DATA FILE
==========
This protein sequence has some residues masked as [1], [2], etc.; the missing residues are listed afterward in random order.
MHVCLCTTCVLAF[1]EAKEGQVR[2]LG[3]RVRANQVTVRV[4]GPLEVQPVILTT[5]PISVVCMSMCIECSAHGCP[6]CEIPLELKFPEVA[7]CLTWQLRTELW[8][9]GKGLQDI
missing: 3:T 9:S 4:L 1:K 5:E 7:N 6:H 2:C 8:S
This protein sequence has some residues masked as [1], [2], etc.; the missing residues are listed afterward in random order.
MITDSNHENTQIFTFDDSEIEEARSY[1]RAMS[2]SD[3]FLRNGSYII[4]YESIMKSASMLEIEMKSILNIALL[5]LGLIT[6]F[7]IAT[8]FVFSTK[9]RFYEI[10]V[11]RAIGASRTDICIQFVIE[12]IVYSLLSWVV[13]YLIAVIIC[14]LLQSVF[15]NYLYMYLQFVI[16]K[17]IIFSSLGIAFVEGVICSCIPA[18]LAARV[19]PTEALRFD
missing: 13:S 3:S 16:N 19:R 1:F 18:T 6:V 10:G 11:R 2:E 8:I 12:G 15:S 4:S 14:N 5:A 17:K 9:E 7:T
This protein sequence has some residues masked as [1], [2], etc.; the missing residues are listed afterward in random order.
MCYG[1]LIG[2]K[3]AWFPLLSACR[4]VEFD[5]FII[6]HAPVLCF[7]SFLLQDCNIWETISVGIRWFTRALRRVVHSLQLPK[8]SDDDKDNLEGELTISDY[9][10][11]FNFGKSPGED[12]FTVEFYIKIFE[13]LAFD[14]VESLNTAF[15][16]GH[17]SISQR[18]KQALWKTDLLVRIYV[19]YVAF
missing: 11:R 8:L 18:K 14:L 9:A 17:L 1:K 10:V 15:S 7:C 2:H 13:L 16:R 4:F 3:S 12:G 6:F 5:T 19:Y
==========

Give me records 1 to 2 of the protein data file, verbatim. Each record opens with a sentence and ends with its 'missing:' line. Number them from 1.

This protein sequence has some residues masked as [1], [2], etc.; the missing residues are listed afterward in random order.
MHVCLCTTCVLAF[1]EAKEGQVR[2]LG[3]RVRANQVTVRV[4]GPLEVQPVILTT[5]PISVVCMSMCIECSAHGCP[6]CEIPLELKFPEVA[7]CLTWQLRTELW[8][9]GKGLQDI
missing: 3:T 9:S 4:L 1:K 5:E 7:N 6:H 2:C 8:S
This protein sequence has some residues masked as [1], [2], etc.; the missing residues are listed afterward in random order.
MITDSNHENTQIFTFDDSEIEEARSY[1]RAMS[2]SD[3]FLRNGSYII[4]YESIMKSASMLEIEMKSILNIALL[5]LGLIT[6]F[7]IAT[8]FVFSTK[9]RFYEI[10]V[11]RAIGASRTDICIQFVIE[12]IVYSLLSWVV[13]YLIAVIIC[14]LLQSVF[15]NYLYMYLQFVI[16]K[17]IIFSSLGIAFVEGVICSCIPA[18]LAARV[19]PTEALRFD
missing: 13:S 3:S 16:N 19:R 1:F 18:T 6:V 10:G 11:R 2:E 8:I 12:G 15:S 4:S 14:N 5:A 17:K 9:E 7:T